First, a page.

Department of Chemistry Academic Year 2014-15 News
Graduation May 10, 2015
Congratulations to our 2015 graduates!
|Myiah Simone-Yvette Davis||BS||BIOCHEMISTRY|
|Shanice Danielle Graham||BS||BIOCHEMISTRY|
|Danielle Latrice Oliver||BS||BIOCHEMISTRY|
Myiah Davis plans to work as a research assistant and then pursue graduate studies in biochemistry. Shanice Graham plans to pursue doctoral studies in dermatology. Danielle Oliver plans to pursue doctoral studies in immunology. The Department of Chemistry wishes our 2015 graduates all of the best with their future endeavors and hopes to be hearing from them soon.
Departmental Name Change
We are pleased to announce that the Department of Chemistry at Hampton University will be officially known as the Department of Chemistry and Biochemistry. The name change was voted on by University faculty in March 2015 and takes effect immediately. The name change reflects broader student interests in biomedicine, toxicology, nanotechnology and other related career options.
Faculty Activities and Accomplishments
Dr. Charles Bump presented at the Spring 2015 National Meeting of the American Chemical Society in Denver, Colorado. The presentation, "ACS examination in organic chemistry at Hampton University", was a part of the symposium by the Division on Chemical Education on the "Current Practice and Research Using ACS Exams".
Dr. Kesete Ghebreyessus coauthored a modified green approach to the synthesis of silver nanoparticles. The article, "Rapid synthesis of highly stable silver nanoparticles and its application for colourimetric sensing of cysteine" was published online January 2015 in the Journal of Experimental Nanoscience. The coauthors are Dr. Sainth Babu and Dr. Michelle Claville.
Dr. Peter Njoki, Assistant Professor of Chemistry and Forensic Chemistry, presented a seminar for the NanoHU Seminar series on Wednesday March 25, 2015. "Synthesis and Characterization of Nanomaterials made from various Transition Metals" discussed the wet-chemical colloidal approach and the state of the art tools used for synthesis and characterization.
Dr. Michelle Waddell attended a workshop sponsored by The National Science Foundation and Bowie State University. The workshop was part of the HBCU-UP NSF Outreach Day and highlighted grant opportunities offered under the NSF Historically Black Colleges and Universities Undergraduate Program. She is also serving as a Co-Investigator for the HU MARC U-Star program.
HU Water Quality Research Program: Highlights on Global Perspectives
Water Innovation Treatment & Solutions Forum
Dr. Urasa in Singapore
Dr. Isai T. Urasa was invited to participate in the First Global Innovations Imperatives (GII) Symposium on Water Innovation Treatment Solutions in Singapore, December 3-5, 2014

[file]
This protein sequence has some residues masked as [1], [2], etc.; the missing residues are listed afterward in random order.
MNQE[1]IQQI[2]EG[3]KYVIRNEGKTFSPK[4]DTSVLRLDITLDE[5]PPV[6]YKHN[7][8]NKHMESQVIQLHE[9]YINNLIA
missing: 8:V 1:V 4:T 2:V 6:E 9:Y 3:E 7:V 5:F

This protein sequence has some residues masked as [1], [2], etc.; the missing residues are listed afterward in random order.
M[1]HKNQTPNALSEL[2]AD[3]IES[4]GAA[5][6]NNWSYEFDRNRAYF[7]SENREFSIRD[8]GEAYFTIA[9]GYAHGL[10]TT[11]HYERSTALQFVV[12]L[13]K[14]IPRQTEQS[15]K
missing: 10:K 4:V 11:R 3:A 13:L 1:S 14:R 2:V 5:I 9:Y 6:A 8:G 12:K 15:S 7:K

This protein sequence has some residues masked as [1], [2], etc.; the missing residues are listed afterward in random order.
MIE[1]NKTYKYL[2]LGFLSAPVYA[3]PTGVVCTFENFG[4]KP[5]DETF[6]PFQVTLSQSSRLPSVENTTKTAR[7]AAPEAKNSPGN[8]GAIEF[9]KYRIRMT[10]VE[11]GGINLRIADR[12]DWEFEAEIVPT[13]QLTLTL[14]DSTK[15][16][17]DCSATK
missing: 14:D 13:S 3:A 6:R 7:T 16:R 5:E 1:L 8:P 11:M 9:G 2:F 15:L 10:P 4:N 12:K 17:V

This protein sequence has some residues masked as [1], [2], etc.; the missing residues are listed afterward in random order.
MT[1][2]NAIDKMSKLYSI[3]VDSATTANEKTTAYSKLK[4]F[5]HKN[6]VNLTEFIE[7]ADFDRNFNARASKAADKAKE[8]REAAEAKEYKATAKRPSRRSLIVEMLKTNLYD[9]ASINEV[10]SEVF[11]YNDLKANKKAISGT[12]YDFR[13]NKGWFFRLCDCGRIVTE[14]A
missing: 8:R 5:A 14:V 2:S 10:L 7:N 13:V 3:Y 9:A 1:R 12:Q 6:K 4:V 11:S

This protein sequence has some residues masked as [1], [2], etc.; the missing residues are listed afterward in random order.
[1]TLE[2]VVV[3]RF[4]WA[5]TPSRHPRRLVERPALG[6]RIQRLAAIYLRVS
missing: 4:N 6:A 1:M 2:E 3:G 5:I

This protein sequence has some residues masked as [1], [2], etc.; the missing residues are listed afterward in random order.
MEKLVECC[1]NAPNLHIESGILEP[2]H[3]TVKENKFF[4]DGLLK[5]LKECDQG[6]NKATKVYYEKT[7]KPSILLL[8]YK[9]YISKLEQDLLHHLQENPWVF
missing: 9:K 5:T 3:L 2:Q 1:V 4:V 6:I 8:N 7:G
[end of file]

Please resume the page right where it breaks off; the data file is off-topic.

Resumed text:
About the GII Symposium
Water resource management is a critical global issue for both industrialized and emerging economies. This first Global Innovation Imperative (GII) symposium, jointly organized by the American Chemical Society (ACS) and the Singapore National Institute of Chemistry (SNIC) in December 2014, brought together world practitioners to share their thoughts and work on global water. Topics ranged from educational programs and services to address the need for potable water, to specialized methods to improve water quality, to cutting-edge technology on water treatment plants, and finally, to networking and collaboration to find local solutions to global issues.
The convergence of scientists and experts from the public and private sectors, as well as academia, highlighted the significance of public private partnerships as a means to address the issues of water accessibility, quantity and quality – the three main elements comprising the world's water challenge. The key issue is how to ensure an adequate, sustainable, reliable, clean, affordable and safe water supply for growing populations.
The U.S. delegation included Professor Jean Andino of Arizona State University, Professor Ellene Tratras Contis of Eastern Michigan University, Professor Garrick Louis of the University of Virginia, and Professor Isai T. Urasa of Hampton University. In his presentation and discussions, Professor Urasa stressed the importance of deploying locally-based resources and talent to create new knowledge and materials for use in water resource management. He offered as examples his research findings and experiences on wastewater stabilization ponds used in Tanzania as an alternative to municipal wastewater treatment facilities commonly used in the U.S., and the use of beef bone char (carbonized cow bone) for water filtration and fluoride removal in drinking water.